military. the ship collisions and military accidents are taking lives of o service members at an alarming rate. we have killed four times as many soldiers than enemies have. we cannot ignore congress' role with years of budget cuts forcing the military to try to do too much with too little. our advisories are investigating in their own military and future warfare capabilities intended to erode our military advantage. simply put we cannot wait any longer to resore our capabilities. another important aspect of the ndaa is it builds on reforms congress has passed by continuing important effort do is reorganize the department of
defense, spur innovation and defense technology, and seek to strengthen accountability and streamline the process of getting war fighters what they need to succeed. at the same time, the prioritizes accountability from the department and demands the best use of every taxpayer dollar. it will also improve the quality of life for the men and women in uniform. it improves military family rea reare readiness and work together to achieve the mission.
these are the reasons why this legislation is more vital than ever. congress' most important constitutional responsibility is providing for the common defense consideration for the national defense authorization act each year is one of the ways that we live up to that duty. i guess we are going to have cloture on this bill. don't need it. we should move immediately to this legislation. those who want to oppose those to move forward and have other amendments proposed and voted on are doing the men and women serving in the nation a great disservice. the world is in more turmoil than it has been in 70 years. we cannot waste pressure time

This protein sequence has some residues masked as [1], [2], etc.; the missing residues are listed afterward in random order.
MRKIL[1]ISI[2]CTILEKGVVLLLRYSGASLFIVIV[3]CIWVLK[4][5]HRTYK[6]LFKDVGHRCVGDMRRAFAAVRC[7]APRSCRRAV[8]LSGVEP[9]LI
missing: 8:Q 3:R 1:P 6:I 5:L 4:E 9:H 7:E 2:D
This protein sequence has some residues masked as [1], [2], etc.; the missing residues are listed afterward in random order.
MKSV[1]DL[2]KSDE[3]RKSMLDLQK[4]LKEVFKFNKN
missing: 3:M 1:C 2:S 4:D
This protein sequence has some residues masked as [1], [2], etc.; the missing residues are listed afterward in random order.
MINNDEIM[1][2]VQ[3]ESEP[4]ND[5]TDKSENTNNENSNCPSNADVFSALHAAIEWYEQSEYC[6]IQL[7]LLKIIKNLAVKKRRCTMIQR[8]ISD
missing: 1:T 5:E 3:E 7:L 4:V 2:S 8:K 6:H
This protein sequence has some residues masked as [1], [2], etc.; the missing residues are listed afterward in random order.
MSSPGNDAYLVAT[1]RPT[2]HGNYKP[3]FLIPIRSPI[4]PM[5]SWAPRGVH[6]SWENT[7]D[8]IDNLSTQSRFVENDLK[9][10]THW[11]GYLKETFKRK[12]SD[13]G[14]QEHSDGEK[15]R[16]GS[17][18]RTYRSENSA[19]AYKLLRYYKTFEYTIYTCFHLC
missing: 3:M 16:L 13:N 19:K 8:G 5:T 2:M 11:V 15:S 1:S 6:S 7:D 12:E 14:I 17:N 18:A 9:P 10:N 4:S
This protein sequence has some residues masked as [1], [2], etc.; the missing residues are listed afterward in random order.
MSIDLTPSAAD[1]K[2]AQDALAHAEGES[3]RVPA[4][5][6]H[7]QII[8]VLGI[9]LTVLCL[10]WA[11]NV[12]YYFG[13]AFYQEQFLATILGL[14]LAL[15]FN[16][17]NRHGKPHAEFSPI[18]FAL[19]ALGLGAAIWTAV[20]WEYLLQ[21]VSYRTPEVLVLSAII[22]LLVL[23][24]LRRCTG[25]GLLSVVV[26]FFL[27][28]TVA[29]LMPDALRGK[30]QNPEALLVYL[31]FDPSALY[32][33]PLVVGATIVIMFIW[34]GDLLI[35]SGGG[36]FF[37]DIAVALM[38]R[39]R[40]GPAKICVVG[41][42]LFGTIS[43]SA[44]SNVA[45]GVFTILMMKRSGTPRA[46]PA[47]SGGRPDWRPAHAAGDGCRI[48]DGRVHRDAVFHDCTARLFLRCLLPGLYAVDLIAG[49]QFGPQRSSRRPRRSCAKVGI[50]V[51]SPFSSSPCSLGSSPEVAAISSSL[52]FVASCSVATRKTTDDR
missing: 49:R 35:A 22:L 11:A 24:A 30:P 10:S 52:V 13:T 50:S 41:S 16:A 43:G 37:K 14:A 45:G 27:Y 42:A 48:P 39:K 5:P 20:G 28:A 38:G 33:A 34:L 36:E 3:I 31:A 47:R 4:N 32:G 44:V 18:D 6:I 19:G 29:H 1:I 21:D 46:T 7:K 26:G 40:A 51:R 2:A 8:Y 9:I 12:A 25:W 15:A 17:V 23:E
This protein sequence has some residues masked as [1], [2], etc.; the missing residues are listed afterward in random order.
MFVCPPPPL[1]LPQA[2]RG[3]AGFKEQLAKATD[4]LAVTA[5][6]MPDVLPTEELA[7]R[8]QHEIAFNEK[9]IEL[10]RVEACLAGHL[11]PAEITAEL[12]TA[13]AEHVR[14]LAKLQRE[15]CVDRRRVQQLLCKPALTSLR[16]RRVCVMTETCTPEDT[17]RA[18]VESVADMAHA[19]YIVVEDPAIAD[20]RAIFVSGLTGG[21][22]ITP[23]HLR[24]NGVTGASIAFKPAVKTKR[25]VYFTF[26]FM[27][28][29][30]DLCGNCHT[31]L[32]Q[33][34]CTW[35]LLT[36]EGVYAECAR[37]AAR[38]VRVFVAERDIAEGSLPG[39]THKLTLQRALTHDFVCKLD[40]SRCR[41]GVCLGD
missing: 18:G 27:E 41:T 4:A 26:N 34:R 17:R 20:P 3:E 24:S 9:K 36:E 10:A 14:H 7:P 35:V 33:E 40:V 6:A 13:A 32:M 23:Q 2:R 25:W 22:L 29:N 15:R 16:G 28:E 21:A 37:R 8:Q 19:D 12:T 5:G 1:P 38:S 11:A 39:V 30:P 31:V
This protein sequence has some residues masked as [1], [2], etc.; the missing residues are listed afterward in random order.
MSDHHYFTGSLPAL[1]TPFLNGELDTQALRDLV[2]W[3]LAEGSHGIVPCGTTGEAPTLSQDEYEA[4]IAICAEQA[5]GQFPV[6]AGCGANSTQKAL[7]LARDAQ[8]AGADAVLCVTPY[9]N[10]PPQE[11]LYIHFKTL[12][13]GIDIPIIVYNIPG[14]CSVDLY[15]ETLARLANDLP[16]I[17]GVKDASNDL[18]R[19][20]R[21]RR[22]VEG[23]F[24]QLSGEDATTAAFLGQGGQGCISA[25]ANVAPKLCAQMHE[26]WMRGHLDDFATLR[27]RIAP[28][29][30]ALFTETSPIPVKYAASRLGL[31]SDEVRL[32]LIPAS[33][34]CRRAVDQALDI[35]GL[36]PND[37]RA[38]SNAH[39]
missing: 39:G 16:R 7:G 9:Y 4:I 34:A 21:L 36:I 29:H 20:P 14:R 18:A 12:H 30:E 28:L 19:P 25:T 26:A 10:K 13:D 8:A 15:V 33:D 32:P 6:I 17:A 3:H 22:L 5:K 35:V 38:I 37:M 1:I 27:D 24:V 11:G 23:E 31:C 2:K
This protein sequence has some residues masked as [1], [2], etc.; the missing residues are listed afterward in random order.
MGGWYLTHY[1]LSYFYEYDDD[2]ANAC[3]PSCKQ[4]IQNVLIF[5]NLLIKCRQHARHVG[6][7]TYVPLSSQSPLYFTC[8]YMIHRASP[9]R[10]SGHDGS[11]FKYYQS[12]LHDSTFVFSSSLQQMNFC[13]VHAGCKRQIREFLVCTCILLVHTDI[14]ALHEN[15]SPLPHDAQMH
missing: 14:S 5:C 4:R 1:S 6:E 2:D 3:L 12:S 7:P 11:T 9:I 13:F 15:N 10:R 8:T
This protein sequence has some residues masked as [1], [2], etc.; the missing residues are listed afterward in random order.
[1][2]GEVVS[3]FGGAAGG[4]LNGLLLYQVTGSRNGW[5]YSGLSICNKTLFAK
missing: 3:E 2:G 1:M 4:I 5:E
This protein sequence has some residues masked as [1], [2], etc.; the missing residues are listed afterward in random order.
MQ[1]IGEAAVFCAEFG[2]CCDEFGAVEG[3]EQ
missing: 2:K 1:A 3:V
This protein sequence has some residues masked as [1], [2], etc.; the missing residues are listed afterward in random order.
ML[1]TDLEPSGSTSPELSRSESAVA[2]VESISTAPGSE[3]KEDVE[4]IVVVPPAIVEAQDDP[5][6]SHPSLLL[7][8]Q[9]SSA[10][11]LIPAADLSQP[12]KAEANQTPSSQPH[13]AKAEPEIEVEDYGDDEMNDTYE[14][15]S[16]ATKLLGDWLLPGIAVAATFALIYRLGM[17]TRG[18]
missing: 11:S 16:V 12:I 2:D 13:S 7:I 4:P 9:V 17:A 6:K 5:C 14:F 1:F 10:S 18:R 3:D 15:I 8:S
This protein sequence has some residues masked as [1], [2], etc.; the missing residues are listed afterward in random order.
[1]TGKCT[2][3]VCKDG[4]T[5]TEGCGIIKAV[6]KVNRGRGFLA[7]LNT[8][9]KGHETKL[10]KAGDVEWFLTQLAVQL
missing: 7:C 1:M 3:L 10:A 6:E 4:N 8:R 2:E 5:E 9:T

and effort because one senator has one amendment that he or she is then willing to block the whole process. let's not do that this year. we can get around it wut what it does is deprives other members of their ability to debate and have votes on their issues. i hope my colleagues once we vote the cloture and agree to move forward with a bill we can finish within a couple days and give the american people and the men and women who defend this nation a product we can be proud of. mr. president, i suggest the absence of a quorum. >> president trump and first lady melania joined white house staff in a moment of silence marking the 16th year of the
>> during thursday's washington journal we are laufrping our 5 0 50 -- launching our 50 capitols tour. join us to learn more about the plan to visit every u.s. state capitol celebrating 25 years of the c-span bus program. >> and this week on the the "communicators" we want to introduce you to mark jamison who is currently a visiting scholar at the american enterprise institute and director of public utility researcher at the university of florida. he was on the presidential